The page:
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Influences Of Stress And Situation-Specific Mastery Beliefs And Satisfaction With Social Support On Well-Being And Academic Performance

Gary Felsten, Kathy Wilcox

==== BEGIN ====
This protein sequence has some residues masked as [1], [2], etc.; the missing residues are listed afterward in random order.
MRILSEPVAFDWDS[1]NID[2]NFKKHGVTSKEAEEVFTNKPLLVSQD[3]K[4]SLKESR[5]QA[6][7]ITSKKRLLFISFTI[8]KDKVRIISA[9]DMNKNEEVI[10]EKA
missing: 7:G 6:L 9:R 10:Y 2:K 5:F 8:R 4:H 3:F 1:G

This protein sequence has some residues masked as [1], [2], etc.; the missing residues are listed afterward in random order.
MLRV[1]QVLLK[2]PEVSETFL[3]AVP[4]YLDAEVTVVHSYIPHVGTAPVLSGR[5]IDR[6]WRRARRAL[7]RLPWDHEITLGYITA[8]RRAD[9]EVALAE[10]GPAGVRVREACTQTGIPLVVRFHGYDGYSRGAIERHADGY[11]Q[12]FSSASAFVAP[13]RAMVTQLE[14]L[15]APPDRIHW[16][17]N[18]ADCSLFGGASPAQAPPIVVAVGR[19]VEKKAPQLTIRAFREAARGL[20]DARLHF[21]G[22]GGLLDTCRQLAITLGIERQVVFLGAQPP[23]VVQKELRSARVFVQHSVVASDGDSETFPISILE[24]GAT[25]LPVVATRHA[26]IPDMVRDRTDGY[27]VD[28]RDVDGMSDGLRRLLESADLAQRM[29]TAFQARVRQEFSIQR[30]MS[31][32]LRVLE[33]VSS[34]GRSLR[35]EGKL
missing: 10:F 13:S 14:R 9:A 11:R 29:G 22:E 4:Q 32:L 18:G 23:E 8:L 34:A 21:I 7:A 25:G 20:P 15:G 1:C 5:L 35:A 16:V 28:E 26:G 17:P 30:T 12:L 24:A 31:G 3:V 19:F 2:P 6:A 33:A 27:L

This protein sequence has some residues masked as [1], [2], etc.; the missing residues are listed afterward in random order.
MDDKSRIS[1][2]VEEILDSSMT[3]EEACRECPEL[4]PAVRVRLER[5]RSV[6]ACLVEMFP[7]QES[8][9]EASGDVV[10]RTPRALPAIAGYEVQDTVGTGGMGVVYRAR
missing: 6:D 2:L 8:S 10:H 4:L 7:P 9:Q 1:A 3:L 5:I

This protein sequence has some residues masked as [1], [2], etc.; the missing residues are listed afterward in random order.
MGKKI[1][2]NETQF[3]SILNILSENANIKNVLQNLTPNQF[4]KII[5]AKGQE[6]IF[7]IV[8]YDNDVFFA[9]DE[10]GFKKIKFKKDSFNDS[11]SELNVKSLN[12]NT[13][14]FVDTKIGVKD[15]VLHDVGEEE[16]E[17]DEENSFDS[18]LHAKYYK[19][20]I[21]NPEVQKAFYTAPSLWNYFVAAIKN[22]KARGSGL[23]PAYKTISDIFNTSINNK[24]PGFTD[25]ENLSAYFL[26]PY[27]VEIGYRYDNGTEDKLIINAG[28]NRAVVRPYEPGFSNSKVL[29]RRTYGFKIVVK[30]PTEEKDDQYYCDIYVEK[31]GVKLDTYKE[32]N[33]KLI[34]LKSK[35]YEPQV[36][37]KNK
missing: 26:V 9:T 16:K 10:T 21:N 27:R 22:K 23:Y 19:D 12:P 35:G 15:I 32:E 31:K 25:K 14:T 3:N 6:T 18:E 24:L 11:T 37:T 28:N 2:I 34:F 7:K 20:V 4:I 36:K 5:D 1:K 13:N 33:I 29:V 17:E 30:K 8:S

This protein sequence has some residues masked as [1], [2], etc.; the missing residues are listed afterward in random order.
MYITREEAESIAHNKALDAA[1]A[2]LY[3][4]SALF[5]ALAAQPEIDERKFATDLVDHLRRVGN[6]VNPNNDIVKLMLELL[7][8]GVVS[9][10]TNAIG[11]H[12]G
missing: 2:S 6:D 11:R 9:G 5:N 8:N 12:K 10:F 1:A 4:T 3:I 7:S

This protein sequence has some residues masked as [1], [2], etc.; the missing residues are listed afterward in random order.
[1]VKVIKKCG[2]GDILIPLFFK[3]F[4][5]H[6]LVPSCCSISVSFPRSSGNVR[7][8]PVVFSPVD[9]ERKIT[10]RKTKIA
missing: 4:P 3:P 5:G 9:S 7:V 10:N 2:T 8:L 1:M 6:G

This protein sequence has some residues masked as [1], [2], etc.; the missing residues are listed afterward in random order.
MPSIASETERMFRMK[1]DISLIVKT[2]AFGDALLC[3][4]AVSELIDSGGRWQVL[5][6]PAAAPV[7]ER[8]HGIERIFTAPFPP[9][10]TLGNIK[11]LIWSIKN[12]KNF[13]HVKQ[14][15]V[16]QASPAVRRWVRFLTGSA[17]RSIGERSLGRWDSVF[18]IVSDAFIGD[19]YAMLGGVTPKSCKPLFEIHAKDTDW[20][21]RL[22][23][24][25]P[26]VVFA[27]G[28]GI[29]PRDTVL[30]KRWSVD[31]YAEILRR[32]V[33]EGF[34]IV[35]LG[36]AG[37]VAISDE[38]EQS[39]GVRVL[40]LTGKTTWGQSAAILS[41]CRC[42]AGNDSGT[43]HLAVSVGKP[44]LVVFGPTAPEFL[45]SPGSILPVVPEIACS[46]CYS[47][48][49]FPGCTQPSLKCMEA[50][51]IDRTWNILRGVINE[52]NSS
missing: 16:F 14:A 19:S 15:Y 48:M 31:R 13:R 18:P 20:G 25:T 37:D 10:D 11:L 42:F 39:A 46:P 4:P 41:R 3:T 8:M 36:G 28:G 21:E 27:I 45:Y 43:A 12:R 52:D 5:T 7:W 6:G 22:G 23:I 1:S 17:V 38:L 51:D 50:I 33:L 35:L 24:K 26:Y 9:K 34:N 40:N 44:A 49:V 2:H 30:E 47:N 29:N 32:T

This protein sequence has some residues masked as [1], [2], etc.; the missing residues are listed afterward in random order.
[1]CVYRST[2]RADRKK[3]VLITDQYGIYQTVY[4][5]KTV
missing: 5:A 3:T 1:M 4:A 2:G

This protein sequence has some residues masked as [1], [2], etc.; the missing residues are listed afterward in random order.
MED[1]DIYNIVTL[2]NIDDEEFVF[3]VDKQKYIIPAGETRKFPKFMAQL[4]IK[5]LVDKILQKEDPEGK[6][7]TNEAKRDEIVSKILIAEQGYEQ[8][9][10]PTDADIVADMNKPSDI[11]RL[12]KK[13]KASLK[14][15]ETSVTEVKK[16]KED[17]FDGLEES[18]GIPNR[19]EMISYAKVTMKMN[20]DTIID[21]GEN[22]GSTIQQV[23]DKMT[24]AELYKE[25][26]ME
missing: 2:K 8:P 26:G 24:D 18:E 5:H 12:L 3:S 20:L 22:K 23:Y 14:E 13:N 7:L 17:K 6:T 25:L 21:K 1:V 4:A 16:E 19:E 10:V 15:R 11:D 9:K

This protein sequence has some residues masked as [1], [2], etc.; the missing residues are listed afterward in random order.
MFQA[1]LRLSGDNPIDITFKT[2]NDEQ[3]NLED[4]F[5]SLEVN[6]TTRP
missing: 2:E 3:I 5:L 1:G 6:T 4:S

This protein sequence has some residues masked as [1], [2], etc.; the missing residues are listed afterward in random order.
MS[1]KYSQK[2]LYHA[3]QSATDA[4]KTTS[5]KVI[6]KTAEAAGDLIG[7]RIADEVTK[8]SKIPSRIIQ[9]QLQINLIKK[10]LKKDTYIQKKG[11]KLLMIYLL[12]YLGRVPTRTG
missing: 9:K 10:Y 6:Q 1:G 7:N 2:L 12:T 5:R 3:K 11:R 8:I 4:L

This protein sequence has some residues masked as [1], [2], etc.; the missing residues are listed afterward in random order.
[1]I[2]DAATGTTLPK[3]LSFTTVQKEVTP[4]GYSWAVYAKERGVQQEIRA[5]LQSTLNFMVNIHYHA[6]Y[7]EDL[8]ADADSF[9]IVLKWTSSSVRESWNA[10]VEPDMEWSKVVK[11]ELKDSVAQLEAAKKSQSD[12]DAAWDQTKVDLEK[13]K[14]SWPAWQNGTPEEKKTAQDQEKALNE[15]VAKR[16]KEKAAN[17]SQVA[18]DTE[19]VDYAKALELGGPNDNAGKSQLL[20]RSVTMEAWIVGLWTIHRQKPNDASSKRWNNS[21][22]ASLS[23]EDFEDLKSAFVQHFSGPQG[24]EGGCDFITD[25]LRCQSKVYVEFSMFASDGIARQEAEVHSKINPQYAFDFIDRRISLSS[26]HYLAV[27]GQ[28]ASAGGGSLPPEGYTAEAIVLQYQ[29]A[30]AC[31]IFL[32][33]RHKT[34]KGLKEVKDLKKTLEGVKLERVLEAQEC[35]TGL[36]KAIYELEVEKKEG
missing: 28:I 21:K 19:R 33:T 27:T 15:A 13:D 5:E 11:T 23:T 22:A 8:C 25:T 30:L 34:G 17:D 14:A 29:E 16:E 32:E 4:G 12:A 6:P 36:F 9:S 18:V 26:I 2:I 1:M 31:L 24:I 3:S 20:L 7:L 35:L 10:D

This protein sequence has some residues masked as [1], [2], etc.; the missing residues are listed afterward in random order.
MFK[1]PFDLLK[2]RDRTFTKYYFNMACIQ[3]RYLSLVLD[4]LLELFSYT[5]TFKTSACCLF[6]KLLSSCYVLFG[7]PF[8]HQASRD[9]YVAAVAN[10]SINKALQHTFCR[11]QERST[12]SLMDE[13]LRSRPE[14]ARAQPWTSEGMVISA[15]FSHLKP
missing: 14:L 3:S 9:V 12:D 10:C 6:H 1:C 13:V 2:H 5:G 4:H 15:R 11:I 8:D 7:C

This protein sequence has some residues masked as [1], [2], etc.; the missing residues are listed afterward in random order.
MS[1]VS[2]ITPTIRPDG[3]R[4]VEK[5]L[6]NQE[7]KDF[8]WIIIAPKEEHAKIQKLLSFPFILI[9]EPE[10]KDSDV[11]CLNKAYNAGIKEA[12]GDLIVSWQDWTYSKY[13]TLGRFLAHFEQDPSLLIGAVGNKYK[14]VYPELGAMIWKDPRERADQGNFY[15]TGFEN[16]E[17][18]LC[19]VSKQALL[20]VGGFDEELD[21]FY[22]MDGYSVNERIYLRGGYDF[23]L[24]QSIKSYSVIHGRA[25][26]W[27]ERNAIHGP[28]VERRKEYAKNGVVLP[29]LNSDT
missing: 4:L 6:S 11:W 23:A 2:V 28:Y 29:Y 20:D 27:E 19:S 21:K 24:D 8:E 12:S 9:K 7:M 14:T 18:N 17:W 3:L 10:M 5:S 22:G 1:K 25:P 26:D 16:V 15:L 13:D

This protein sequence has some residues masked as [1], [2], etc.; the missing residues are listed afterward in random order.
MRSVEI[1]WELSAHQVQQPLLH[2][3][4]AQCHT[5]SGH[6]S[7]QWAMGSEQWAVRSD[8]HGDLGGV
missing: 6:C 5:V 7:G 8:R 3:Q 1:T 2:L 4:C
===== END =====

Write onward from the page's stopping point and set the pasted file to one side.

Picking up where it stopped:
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The present study examined the effects of stress and cumulative situation-specific mastery beliefs and satisfaction with social support on somatic and psychological symptomatology and academic performance of 146 college men. Stress was directly related to increased symptomatology and decreased grade point average, whereas mastery beliefs were directly associated with reduced depression and anxiety. Satisfaction with social support was related to anxiety through an interaction with mastery. Neither mastery nor satisfaction with support appeared to act as a stress-buffer through a statistical interaction with stress to moderate effects of high stress. However, earlier analysis of some of the same data showed that total stress, the best predictor of each outcome in this study, was reduced by the combination of strong situation-specific mastery beliefs and high satisfaction with support for subjects who faced many stressors. The combined findings show that situation-specific mastery beliefs reduced appraisal of stress and were associated with better psychological adjustment.